Paragraph (3) provides that a corporation which qualifies both as a resident of the United States and as a resident of Israel under Article 2 (General Definitions) will be considered to be outside the scope of the Convention, except for purposes of paragraph (1) of Article 4 (Source of Income), Article 27 (Nondiscrimination), Article 29 (Exchange of Information), and Article 31 (Entry into Force). The rule is necessary because a corporation incorporated in the United States may be deemed under the Convention to be a resident of Israel if it is taxed by Israel as a body of persons resident in Israel because it is managed and controlled in Israel. As a resident of Israel, the United States would be obliged, absent this provision, to extend to that United States corporation the benefits provided by the Convention. Since it is contrary to United States tax policy to restrict United States taxation of United States corporations by tax conventions, this paragraph removes such corporations from the scope of the substantive taxing provisions of the Convention.

The exceptions to the exclusion of dual resident corporations are necessary to make the Convention operate as intended. Dual resident corporations are given the benefits of the nondiscrimination provisions, and the competent authorities are given the authority to exchange information with respect to such corporations. The exception for Article 4(1) permits the United States to tax dividends paid to an Israeli resident by a corporation which is incorporated in the United States and is managed and controlled in Israel. Without this exception, the United States could not tax such dividends because of paragraph (1) of Article 6 (General Rules of Taxation) which states that a resident of one Contracting State may be taxed by the other only on income from sources in the other. The exception for Article 31 (Entry into Force) assures that the Convention will enter into force for dual resident corporations with respect to those provisions for which they are covered. Situations of dual corporate residence should be infrequent.

ARTICLE 4. Source of Income

This Article contains the source rules which are to be used in applying the provisions of the Convention. Under Article 6 (General Rules of Taxation), one Contracting State may tax a resident of the other Contracting State only on income from sources within the first-mentioned Contracting State (provided, with certain exceptions, that the resident is not a citizen of the first- mentioned Contracting State).

Paragraph (1) provides that dividends will be treated as income from sources within a Contracting State only if paid by a corporation of that Contracting State.

Under paragraph (2), interest will be treated as income from sources within a Contracting State only if paid by that Contracting State, a political subdivision or a local authority thereof, or by a resident of that Contracting State. However, if interest is paid on an indebtedness incurred in connection with a permanent establishment which bears such interest, then such interest shall be deemed to be from sources within the State (whether or not a Contracting State) in which the permanent establishment is situated. This exception permits a Contracting State, under the proper circumstances, to impose a tax on interest paid by a permanent establishment therein, including a permanent establishment of a resident of a State other than a Contracting State. For example, if a resident of France has a permanent establishment in Israel which borrows money from a resident of the United States and bears the interest (i.e., deducts the interest in computing the income of the permanent establishment) the interest will be deemed to be from Israeli sources. Thus, Israel may tax such interest, subject to the limitations of Article 13 (Interest). As provided in paragraph (9) of Article 5 (Permanent Establishment) the principles of Article 5 will be applied to determine whether the resident of France has a permanent establishment in Israel. The United States will not, because of sections 861(a)(l)(C) and (D) of the Code, impose a tax on interest received by nonresident alien individuals or foreign corporations from a foreign corporation having a permanent establishment in the United States unless 50 percent or more of the gross income of such corporation from all sources for the three year period ending with the close of its taxable year preceding the payment of the interest (or such part of the period as the corporation has been in existence) vas effectively connected with the conduct of a trade or business within the United States.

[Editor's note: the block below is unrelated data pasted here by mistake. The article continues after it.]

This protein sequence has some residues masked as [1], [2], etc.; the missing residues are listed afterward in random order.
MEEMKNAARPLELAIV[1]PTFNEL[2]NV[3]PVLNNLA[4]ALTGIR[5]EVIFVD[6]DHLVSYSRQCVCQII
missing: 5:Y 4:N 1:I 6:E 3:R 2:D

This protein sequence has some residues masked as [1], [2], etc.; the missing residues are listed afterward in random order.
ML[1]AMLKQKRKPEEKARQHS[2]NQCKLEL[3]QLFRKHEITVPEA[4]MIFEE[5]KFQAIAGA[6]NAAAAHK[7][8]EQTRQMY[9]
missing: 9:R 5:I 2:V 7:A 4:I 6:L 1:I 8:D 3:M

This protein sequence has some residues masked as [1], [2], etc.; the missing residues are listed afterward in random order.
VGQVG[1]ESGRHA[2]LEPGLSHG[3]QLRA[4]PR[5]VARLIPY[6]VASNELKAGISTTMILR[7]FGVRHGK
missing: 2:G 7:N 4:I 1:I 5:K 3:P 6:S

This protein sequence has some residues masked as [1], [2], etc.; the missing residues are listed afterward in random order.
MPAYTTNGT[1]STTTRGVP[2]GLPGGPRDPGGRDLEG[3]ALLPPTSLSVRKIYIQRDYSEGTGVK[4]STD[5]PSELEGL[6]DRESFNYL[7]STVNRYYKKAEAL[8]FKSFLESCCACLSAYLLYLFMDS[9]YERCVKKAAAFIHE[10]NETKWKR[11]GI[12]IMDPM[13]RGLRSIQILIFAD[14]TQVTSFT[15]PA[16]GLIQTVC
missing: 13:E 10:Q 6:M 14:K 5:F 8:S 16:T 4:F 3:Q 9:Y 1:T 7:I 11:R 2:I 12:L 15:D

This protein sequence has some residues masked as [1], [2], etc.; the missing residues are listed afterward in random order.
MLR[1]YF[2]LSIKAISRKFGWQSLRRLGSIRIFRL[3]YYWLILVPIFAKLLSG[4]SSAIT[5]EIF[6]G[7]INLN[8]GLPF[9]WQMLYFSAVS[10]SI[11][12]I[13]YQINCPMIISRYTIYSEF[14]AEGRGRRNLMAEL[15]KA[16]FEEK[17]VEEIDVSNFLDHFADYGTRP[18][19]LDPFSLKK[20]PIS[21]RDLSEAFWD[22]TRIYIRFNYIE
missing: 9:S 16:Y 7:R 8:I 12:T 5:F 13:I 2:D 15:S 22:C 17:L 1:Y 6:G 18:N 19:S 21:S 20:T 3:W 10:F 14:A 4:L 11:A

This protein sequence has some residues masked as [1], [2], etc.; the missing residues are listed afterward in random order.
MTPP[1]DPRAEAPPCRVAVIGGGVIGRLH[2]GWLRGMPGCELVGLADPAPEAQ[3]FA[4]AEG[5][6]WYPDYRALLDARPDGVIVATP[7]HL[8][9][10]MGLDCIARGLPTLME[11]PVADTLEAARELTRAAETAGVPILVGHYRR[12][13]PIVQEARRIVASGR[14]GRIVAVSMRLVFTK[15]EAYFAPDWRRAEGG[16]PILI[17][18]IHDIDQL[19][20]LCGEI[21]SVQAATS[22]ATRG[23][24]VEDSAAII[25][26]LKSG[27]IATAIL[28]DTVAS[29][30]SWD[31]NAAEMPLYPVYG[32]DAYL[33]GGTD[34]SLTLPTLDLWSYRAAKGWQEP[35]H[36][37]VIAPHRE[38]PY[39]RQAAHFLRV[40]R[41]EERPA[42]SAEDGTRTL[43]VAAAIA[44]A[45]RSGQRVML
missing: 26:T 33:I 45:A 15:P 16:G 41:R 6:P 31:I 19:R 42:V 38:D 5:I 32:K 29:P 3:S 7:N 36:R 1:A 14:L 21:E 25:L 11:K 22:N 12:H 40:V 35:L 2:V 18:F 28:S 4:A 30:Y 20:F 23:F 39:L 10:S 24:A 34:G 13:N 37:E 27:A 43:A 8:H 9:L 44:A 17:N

In addition, the exception to the general rule of paragraph (2) of this Article will exempt interest from tax in the Contracting State in which the payor resides if the payor has a permanent establishment in a State other than a Contracting State in connection with which the indebtedness on which the interest is paid was incurred, such interest is borne by the permanent establishment and such interest is paid to a resident of the other Contracting State. This results from the restriction in Article 6 (General Rules of Taxation) that a resident of one Contracting State who is not a citizen of the other Contracting State may be taxed by the other Contracting State only on income from sources within that other Contracting State.

Paragraph (3) provides that royalties for the use of, or the right of use, property or rights described in paragraph (2) of Article 14 (Royalties) will be treated as income from sources within a Contracting State only to the extent that such royalties are for the use of, or the right to use, such property or rights within that Contracting State.